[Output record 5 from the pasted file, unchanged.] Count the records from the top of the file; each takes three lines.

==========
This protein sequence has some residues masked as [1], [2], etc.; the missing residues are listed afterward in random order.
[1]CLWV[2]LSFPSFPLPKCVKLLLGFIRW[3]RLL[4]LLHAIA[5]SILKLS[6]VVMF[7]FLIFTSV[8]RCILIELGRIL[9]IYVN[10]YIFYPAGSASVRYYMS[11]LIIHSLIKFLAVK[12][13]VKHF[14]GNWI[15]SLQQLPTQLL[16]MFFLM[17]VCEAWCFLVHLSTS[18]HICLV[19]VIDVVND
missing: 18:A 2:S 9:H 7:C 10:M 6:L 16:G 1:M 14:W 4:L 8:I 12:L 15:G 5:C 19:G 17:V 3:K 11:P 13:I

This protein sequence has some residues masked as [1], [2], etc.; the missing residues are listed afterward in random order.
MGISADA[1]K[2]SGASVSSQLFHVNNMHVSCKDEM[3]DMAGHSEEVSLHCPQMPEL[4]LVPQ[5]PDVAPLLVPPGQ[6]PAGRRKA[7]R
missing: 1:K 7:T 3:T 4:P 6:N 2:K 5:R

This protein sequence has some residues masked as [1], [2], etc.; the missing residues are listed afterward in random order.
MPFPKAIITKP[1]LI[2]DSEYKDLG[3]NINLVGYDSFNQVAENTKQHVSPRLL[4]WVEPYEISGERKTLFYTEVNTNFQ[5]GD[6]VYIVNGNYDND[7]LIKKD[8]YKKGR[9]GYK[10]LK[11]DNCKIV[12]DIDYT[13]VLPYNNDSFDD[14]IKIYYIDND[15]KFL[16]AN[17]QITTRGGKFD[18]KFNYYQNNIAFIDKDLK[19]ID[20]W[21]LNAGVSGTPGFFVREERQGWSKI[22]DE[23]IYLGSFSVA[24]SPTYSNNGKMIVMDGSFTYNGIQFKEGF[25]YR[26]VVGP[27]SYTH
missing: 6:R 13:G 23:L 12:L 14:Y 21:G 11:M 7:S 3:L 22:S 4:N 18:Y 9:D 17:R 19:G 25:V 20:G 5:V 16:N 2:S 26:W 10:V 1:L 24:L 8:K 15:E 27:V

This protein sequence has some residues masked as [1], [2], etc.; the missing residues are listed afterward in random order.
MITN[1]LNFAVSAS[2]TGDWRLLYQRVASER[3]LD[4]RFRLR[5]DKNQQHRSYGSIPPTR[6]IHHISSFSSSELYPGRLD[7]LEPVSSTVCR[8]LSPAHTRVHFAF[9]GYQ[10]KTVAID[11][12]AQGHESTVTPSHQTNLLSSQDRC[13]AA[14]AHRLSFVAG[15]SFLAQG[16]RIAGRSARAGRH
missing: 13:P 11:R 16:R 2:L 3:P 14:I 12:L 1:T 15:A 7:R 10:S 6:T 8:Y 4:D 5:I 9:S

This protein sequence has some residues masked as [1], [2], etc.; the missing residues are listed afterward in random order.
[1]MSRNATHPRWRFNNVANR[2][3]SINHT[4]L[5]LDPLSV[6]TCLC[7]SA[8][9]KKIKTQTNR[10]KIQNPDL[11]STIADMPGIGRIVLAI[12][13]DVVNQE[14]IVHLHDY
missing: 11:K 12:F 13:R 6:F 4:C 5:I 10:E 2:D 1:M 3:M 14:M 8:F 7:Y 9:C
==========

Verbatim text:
This protein sequence has some residues masked as [1], [2], etc.; the missing residues are listed afterward in random order.
[1]MSRNATHPRWRFNNVANR[2][3]SINHT[4]L[5]LDPLSV[6]TCLC[7]SA[8][9]KKIKTQTNR[10]KIQNPDL[11]STIADMPGIGRIVLAI[12][13]DVVNQE[14]IVHLHDY
missing: 11:K 12:F 13:R 6:F 4:C 5:I 10:E 2:D 1:M 3:M 14:M 8:F 7:Y 9:C